Extraordinary flavor and ease of preparation makes this dish a favorite. But in reality the dish is much more than its name suggests. Anyone would believe, on hearing it, that you would find a minuscule piece of meat with just a little rice. In reality, the opposite is true.

Maybe its name comes from the ease of preparation or from the ingredients from which it is made, since it is similar to a rice with french-fried potatoes and a fried egg. Really, the only difference is that this dish also has a well seasoned pan-fried steak to go along with the rest. Read the rest of this entry

Nabo Greens, the Most Typical of Cuzco Dishes

Greens Navo, Yuyu Jaucha Dish (Walter Coraza Morveli)

Greens Navo, Yuyu Jaucha Dish (Walter Coraza Morveli)

By Arnold Fernandez Coraza

Every weekend in the city of Cuzco, its people go about making their respective purchases in the markets. On those days the caseras, vendors, bring out their best preparations and products for sale to those who are looking for different foods to take home.

Many caseras sit on the ground to sell. They arrange their pots on a cloth, a brightly colored queperina, as we call it and wrap them in more cloth to keep the prepared food inside them hot. Some of the caseras wear traditional clothing such as broad skirts called polleras along with broad brimmed, tall hats. Read the rest of this entry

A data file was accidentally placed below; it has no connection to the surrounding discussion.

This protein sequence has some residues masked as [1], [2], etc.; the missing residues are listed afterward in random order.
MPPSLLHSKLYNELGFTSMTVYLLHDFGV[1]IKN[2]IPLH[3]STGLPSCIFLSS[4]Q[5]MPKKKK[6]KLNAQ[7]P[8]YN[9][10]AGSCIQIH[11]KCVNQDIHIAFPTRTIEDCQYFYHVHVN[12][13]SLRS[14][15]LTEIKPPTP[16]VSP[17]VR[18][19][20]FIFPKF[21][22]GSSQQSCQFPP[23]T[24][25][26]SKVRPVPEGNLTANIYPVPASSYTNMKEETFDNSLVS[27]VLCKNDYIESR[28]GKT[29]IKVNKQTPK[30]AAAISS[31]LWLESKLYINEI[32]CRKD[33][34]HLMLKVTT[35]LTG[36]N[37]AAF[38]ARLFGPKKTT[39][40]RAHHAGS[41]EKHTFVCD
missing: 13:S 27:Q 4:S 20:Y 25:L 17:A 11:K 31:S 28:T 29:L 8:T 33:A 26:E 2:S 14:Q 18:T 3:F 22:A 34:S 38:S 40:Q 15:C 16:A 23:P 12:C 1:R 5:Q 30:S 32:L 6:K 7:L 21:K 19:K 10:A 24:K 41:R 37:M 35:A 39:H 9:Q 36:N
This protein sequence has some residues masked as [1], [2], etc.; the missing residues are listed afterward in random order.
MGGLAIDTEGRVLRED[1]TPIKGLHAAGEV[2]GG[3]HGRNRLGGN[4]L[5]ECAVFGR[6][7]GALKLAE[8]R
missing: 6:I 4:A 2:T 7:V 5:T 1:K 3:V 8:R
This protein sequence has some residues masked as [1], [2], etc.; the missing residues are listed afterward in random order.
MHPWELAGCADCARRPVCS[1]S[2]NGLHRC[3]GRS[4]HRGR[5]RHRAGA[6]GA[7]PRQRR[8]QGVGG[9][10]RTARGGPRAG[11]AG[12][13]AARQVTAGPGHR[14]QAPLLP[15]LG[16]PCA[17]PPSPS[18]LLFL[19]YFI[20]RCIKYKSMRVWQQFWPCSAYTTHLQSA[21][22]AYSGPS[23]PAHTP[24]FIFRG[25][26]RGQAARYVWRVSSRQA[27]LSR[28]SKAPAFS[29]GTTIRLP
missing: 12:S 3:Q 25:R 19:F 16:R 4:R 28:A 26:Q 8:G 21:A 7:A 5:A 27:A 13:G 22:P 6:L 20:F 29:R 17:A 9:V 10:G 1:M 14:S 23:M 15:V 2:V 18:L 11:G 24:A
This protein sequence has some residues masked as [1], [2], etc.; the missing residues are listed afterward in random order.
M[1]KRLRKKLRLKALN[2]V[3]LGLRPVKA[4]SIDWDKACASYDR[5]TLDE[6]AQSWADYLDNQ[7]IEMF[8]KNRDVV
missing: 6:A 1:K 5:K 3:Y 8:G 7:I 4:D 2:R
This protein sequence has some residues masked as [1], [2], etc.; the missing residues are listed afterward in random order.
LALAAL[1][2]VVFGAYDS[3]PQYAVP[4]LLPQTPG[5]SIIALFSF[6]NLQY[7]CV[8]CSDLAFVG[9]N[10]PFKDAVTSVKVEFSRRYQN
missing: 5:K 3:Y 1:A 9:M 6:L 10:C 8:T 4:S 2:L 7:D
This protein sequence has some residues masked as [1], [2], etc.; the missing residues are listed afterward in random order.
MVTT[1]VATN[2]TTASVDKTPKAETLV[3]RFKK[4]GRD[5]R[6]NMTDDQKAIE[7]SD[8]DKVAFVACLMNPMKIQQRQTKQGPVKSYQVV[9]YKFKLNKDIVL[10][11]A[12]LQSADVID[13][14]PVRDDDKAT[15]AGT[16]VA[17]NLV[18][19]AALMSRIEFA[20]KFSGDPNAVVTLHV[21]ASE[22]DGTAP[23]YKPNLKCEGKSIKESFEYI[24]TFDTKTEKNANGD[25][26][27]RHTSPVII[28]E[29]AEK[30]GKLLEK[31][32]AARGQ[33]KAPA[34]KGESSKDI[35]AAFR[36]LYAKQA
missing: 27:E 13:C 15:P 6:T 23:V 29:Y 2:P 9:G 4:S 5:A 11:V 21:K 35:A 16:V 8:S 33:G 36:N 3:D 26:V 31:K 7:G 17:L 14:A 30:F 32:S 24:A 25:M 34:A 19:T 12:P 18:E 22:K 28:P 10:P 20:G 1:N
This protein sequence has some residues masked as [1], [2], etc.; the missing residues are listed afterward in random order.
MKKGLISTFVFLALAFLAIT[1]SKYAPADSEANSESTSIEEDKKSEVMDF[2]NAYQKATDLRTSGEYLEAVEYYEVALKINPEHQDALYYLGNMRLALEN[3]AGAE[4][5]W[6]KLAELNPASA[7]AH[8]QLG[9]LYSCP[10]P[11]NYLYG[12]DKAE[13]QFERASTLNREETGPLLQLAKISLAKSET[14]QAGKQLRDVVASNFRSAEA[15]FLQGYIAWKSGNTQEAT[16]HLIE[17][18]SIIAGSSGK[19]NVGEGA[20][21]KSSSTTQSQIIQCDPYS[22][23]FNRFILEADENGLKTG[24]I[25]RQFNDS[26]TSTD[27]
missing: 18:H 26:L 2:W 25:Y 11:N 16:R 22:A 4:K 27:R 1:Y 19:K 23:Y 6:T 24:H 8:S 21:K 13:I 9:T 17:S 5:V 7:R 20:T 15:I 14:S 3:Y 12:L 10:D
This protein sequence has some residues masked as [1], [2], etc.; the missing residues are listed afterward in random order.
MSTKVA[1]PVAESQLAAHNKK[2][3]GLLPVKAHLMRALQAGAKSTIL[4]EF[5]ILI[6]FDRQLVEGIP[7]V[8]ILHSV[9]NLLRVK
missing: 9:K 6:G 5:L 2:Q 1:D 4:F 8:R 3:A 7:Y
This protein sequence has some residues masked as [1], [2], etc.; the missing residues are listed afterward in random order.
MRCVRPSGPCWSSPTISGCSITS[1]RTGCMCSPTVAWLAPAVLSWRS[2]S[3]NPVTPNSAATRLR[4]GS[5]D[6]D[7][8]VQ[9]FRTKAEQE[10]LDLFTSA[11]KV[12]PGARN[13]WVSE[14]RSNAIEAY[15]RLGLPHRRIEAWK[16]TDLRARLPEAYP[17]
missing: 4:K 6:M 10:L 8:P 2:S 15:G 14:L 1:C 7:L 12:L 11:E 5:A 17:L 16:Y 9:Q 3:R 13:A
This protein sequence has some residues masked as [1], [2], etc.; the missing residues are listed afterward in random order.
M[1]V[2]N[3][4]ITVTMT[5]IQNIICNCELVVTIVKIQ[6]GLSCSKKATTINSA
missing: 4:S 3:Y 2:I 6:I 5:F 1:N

Medicinal Papayas Create a Sensation in Cuzco

By Walter Coraza Morveli

Little Papayas from Cusco's Sacred Valley (Walter Coraza Morveli)

Little Papayas from Cusco’s Sacred Valley (Walter Coraza Morveli)

A fruit that beside being delicious possesses great benefits for health grow in the Sacred Valley. They are a medicinal little papaya and are called Urquillos.

They look a lot like regular papayas. They have the same yellow color and almost the same shape, but these are small like a mango (or if you are in the US a Hawaiian papaya), nevertheless the taste is distinctly clear. They are sweet when they reach maturity though they maintain a subtle bitterness. Read the rest of this entry

Noni, Peru's Natural Medicine (Walter Coraza Morveli)

Noni, Peru’s Natural Medicine (Walter Coraza Morveli)

By Brayan Coraza Morveli

The International Day of Natural Medicine is celebrated on October 22nd every year. On this day it is good to remember if you have every relied on natural medicine to help heal or cure yourself of some ill. This might include a tea of chamomile, lemon verbena, or other herbs in order to soothe your digestive system or if you have suffered from cholics or stomachache.

Natural medicine is, in many cases, an alternative for remedying or alleviating many of the problems that afflict us daily. Many plants with curative properties are available in the moment we most need them. Read the rest of this entry

By David Knowlton

Having a Great Ceviche (Wayra)

Having a Great Ceviche (Wayra)

Ceviche can be called Peru’s signature dish, like a flourish from a masterful hand that flows across the page and stands legally for that person and what she or he represents.

It is widely celebrated in the press as a pinnacle of Peruvian cuisine. Though simple, it requires much attention to detail in the selection of the right fish, and other ingredients, as well as care in the timing of submitting the fish to the fascinating tartness of Peruvian limes. Read the rest of this entry